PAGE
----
The 2010 election results should not be interpreted as an "affirmation" of Republicans, Sen. John McCain (R-Ariz.) said Tuesday.
McCain, the party's 2008 presidential nominee who's up for reelection today, said the losses Democrats are expected to suffer nationwide were more about frustration over President Obama and incumbent Democrats than anything else.
"The moral of this story is that this election is a repudiation of Obama and the Democrats," McCain said on Fox News. "It is not an affirmation of Republicans. So Republicans have got to come through and satisfy this outcry — this anger and frustration — that's been expressed."
Republicans are expected to pick up the net gain of 39 seats they need to win back the House and make major pickups in the Senate — though probably not enough to win a majority. Those kinds of wins are leading some Republicans to claim a "wave" on their behalf this cycle.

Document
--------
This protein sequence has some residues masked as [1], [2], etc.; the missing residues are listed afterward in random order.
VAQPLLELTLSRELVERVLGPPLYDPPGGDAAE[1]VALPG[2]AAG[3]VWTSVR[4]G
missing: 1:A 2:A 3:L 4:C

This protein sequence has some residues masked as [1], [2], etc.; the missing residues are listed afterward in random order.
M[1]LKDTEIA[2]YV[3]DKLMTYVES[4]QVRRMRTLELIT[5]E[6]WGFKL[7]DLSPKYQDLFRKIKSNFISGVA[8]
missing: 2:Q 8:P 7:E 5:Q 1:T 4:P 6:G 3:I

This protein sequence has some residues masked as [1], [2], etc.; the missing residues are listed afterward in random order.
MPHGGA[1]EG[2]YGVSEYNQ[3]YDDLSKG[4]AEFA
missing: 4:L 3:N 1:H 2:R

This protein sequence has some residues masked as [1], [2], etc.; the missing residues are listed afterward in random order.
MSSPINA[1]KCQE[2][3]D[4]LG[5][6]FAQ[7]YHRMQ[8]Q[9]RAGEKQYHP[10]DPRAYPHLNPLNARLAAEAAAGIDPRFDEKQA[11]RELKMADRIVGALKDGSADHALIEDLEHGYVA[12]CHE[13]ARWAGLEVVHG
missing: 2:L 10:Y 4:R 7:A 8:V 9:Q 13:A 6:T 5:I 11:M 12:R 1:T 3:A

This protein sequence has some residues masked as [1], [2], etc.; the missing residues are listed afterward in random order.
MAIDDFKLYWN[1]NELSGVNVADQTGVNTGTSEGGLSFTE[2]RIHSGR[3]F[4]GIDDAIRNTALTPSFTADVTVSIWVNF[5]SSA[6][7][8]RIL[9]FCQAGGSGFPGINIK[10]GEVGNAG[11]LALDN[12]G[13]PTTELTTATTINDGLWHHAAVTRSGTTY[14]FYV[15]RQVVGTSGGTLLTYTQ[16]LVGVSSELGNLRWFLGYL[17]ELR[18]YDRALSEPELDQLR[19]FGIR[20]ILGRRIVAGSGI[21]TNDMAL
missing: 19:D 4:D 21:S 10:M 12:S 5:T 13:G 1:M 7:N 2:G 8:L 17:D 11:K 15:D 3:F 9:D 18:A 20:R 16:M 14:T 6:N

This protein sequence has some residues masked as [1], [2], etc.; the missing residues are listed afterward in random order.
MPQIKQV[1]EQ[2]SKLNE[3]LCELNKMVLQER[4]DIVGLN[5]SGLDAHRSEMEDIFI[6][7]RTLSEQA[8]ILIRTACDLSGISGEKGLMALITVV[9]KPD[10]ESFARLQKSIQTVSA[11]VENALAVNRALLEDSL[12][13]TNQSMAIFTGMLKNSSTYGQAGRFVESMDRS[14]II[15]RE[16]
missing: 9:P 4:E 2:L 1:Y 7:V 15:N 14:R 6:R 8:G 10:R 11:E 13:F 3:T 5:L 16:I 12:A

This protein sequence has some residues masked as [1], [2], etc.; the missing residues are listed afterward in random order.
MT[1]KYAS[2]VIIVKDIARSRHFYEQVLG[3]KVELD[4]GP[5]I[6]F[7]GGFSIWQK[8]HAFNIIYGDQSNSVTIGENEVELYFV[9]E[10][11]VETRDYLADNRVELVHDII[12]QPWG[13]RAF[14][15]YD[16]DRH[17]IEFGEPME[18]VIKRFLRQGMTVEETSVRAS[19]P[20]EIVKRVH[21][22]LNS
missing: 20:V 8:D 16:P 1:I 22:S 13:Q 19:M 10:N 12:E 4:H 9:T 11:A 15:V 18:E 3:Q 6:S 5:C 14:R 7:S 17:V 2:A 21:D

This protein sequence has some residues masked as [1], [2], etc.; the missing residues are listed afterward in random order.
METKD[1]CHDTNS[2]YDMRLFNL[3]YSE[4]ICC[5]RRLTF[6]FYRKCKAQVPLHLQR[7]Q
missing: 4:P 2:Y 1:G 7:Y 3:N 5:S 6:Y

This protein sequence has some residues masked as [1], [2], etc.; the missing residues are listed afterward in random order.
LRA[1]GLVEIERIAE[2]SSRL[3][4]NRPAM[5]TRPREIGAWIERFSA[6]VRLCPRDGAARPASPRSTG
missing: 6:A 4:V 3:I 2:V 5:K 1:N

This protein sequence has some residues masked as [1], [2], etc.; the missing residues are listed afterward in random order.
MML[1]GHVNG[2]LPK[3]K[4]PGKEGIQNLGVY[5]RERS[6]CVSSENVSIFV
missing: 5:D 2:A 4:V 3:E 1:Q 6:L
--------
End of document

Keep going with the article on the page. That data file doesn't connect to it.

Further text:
But McCain said the GOP would now face pressure to deliver on its expectations, partially from the Tea Party movement — the ascendant group of grassroots conservatives who have sought to drag the Republican Party further right.
Delivering on those promises, the Arizona senator said, meant following through on promises and not compromising.
"We can't compromise on spending. We can't compromise on regulations. We can't compromise on repeal and replace of ObamaCare," he said. "We can't compromise on the out-of-control spending practices that, frankly, we engaged in when Republicans were in control and I fought against."